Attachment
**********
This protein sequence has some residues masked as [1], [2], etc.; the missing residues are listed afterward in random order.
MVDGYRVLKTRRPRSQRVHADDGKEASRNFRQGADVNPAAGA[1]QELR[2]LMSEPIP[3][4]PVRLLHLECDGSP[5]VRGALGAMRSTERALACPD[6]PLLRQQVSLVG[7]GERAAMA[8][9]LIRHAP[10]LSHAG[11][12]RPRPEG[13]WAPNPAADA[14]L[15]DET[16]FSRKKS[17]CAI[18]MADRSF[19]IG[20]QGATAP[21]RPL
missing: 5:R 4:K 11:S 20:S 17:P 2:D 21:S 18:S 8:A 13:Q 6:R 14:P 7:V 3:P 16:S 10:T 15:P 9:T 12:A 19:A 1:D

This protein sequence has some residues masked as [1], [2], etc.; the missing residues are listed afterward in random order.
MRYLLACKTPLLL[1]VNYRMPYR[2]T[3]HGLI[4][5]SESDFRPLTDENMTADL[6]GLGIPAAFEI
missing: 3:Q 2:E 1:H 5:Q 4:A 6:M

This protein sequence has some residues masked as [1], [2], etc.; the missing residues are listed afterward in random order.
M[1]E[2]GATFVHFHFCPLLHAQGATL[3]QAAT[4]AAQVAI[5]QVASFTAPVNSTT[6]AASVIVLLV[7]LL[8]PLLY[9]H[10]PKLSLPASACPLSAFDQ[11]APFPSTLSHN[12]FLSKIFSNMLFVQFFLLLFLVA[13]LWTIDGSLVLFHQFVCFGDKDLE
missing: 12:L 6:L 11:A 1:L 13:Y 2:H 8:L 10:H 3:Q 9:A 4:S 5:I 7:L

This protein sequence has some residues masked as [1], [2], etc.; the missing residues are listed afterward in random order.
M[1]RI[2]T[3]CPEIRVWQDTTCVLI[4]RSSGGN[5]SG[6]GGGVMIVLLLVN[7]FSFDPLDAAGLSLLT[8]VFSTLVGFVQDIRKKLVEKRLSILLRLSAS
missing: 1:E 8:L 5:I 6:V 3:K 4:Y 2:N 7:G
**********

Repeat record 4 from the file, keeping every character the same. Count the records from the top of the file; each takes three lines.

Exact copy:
This protein sequence has some residues masked as [1], [2], etc.; the missing residues are listed afterward in random order.
M[1]RI[2]T[3]CPEIRVWQDTTCVLI[4]RSSGGN[5]SG[6]GGGVMIVLLLVN[7]FSFDPLDAAGLSLLT[8]VFSTLVGFVQDIRKKLVEKRLSILLRLSAS
missing: 1:E 8:L 5:I 6:V 3:K 4:Y 2:N 7:G